Nosotros: La Humanidad Al Borde (Museo de Arte Contemporaneo de Puerto Rico, 2011) ISBN 9781881723066
Thus Spoke LaChapelle (Arbor vitae, Revnice, and Pavleye Art & Culture, 2011) ISBN 9788087164860
LaChapelle: Exhibition at Robilant & Voena, London (Robilant & Voena, 2012) ISBN 9780956365064
David LaChapelle: Earth Laughs in Flowers (Fred Torres Collaboration, 2012)
David LaChapelle: In Seoul (Fred Torres Collaborations and de Sarthe Gallery, 2012)
Burning Beauty (BankerWessel, Elanders Faith & Hassler, and Fotografiska) ISBN 9789186741020
Still Life (Galerie Daniel Templon and Communic’Art, 2013) ISBN 9782917515129
Land Scape: At Paul Kasmin Gallery (Damiani, 2013) ISBN 9788862083317
David LaChapelle, Land Scape: At Robilant & Voena (Pure Print, 2014) ISBN 9780957428423
Once in the Garden at OstLicht: Galerie fur Fotografie, (Brandstatter Verlag, 2014) ISBN 9783850338257
David LaChapelle: Fotografia1s, (Tarea Asociacion Gradica Educativa, 2015) ISBN 9786124657320
David LaChapelle: Dopo il Dilulvio, (Giunti Arte Mostre Musei, 2015) ISBN 9788809816077
Botticelli Reimagined (Harry N. Abrams, 2016) ISBN 9781851778706
Lost + Found Part I. Taschen, 2017.
Good News Part II. Taschen, 2017.
Krumped (2004)
Rize (2005)
Unity (2015) – Narrator[52]

This section of a biography of a living person needs additional citations for verification. Please help by adding reliable sources. Contentious material about living persons that is unsourced or poorly sourced must be removed immediately, especially if potentially libelous or harmful.
Find sources: “David LaChapelle” – news · newspapers · books · scholar · JSTOR (November 2014) (Learn how and when to remove this template message)
Penny Ford – “I’ll Be There”[53]54
Space Monkeys – “Sugar Cane”55
The Dandy Warhols – “Not If You Were the Last Junkie on Earth”[56]57
Kelis – “Good Stuff”[58]59
Moby – “Natural Blues”60
Enrique Iglesias – “Sad Eyes”61
Elton John – “This Train Don’t Stop There Anymore”62
Mariah Carey featuring Da Brat and Ludacris – “Loverboy”[63]64
Elton John – “Original Sin”65
The Vines – “Outtathaway!”66
Christina Aguilera featuring Redman – “Dirrty”[67][68]69
Avril Lavigne – “I’m with You”57
Jennifer Lopez – “I’m Glad”[70][71]72
Whitney Houston – “Try It on My Own”73
Christina Aguilera featuring Lil’ Kim – “Can’t Hold Us Down”74
Macy Gray – “She Ain’t Right for You”75
Christina Aguilera – “The Voice Within”[76]77
Blink-182 – “Feeling This”78
No Doubt – “It’s My Life”79
Britney Spears – “Everytime”80
Joss Stone – “Super Duper Love (Are You Diggin’ on Me)”57
Norah Jones – “Those Sweet Words”81
Elton John – “Answer in the Sky”[82]83
Gwen Stefani featuring Eve – “Rich Girl”[84]85
Robbie Williams – “Advertising Space”86
Elton John – “Someone Saved My Life Tonight”87
Amy Winehouse – “Tears Dry on Their Own”88
Jennifer Lopez – “Do It Well”89
Florence and the Machine – “Spectrum (Say My Name)”90
Mariah Carey – “Almost Home”91
Daphne Guinness – “Evening in Space”92
Queen featuring Michael Jackson – “There Must Be More to Life Than This” (2014)
Sergei Polunin – “Take Me to Church”[93]94
Britney Spears – “Make Me…” (Unreleased) (2016)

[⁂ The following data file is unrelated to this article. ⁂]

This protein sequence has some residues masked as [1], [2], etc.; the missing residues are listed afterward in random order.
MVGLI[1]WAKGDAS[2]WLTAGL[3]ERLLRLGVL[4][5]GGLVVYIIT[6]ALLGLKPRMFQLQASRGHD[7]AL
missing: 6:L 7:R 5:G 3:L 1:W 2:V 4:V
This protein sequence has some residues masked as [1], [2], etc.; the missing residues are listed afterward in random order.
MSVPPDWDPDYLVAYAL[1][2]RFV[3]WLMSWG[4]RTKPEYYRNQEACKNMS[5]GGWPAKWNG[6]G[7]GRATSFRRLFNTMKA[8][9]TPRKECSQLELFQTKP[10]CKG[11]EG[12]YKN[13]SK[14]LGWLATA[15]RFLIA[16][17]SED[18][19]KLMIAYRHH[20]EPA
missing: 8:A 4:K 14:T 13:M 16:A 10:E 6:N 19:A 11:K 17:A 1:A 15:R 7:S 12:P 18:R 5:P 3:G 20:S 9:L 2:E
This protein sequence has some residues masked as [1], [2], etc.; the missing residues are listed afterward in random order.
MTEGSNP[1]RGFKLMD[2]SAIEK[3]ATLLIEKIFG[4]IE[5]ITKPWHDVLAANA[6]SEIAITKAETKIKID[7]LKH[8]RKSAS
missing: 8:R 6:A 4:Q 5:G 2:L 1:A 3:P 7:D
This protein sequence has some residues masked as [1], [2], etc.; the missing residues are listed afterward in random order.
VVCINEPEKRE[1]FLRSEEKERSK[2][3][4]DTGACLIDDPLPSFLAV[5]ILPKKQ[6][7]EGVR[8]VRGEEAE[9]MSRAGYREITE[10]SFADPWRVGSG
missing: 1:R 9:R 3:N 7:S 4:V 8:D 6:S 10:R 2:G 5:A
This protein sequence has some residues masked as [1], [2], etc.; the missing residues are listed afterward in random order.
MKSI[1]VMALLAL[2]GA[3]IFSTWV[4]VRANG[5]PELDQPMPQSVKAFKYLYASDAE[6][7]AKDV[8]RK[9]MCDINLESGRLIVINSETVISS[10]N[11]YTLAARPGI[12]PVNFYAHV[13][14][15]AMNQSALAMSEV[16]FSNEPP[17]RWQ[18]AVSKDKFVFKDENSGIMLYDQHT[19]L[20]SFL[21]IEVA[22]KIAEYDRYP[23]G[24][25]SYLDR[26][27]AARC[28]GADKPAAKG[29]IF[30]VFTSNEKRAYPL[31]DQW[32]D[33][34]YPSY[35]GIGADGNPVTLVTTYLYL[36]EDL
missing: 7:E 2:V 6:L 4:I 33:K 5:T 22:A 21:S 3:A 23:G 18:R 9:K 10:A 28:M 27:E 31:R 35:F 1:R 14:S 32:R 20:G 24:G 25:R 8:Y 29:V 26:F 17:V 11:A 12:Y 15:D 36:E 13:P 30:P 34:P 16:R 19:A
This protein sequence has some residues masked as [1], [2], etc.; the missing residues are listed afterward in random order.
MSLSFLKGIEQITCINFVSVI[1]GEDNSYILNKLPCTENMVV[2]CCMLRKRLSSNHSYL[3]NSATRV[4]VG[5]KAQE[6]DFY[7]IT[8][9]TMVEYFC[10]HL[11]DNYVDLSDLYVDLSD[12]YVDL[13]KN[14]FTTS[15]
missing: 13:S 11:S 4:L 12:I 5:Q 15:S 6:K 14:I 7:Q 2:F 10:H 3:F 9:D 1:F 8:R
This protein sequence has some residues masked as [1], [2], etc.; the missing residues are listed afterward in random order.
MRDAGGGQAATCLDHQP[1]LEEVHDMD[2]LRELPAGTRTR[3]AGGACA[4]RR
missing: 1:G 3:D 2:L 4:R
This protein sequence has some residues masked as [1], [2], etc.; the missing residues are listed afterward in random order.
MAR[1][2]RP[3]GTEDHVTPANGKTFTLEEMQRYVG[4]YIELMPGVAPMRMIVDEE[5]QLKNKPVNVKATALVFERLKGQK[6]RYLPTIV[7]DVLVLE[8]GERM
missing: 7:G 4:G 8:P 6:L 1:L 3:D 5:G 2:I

2009: Delirios de Razón (Delusions of Reason), Museo de Las Artes, Guadalajara, Mexico[95]
2010: Postmodern Pop Photography, Tel Aviv Museum of Art, Tel Aviv, Israel[96]
2010: David LaChapelle at Museum of Contemporary Art Taipei, Taiwan[97]
2011: Thus Spoke LaChapelle, Galerie Rudolfinum, Prague, Czech Republic[98]
2012: Burning Beauty, Fotografiska Museet, Stockholm, Sweden[99]
2015: David LaChapelle: Dopo Il Diluvio, Palazzo Delle Esposizioni, Rome, Italy[100]
2016: David LaChapelle: Gas Stations, Edward Hopper House, Nyack, New York[101]
2016: David LaChapelle: Inscape of Beauty, Ara Modern Art Museum, Seoul, Republic of Korea[102]
2017: David LaChapelle: Lost + Found, Casa dei Tre Oci, Venice, Italy[103]
Doctorate in Fine Arts (Hon.) from UNCSA, 2015[104]
Young Photographers Alliance Lifetime Achievement Award[105]
Artist of the Year, American Friends of the Tel Aviv Museum of Art, 2012[106]
National Geographic Photography Seminar, Featured Speaker, 2012[107]
GLAAD Vito Russo Award for Outstanding Contributions Toward Eliminating Homophobia, 2006
13th Annual MVPA Awards- Winner, Director of the Year- Best Rock Video of the Year for No Doubt’s “It’s My Life”, 2004[108][109]
Special Juried Prize Mountain Film, Telluride, 2004[110][111]
Special Juried Recognition, Sundance Film Festival, 2004[112]
Best Documentary, Aspen Film Festival, 2004[113]
12th Annual MVPA Awards, Adult Contemporary Video of the Year, Elton John’s “This Train Don’t Stop There Anymore”, 2003[114]
Best Video for Moby’s “Natural Blues”, the MTV Europe Music Awards, 2000
Best “Cutting Edge Essay” and “Style Photography” at Life magazine’s Alfred Eisenstaedt Awards for Magazine Photography (the Eisies)[115]
Art Directors Club Award for Best Book Design for LaChapelle Land, 1997[116]
Public collections
Bayerische Staatsoper Portrait Gallery, Munich, Germany[117]
Brandhorst Foundation, Munich, Germany[118]
Daimler Art Collection, Stuttgart, Germany[119]
La Monnaie de Paris, Paris, France[120]
The Lesbian, Gay, Bisexual & Transgender Community Center, New York, NY[121]
Los Angeles County Museum of Art, Los Angeles, CA[122]
Louis Vuitton Moet Hennessy Foundation, Paris, France[123]
National Portrait Gallery, London, UK
Tel Aviv Museum of Art, Tel Aviv, Israel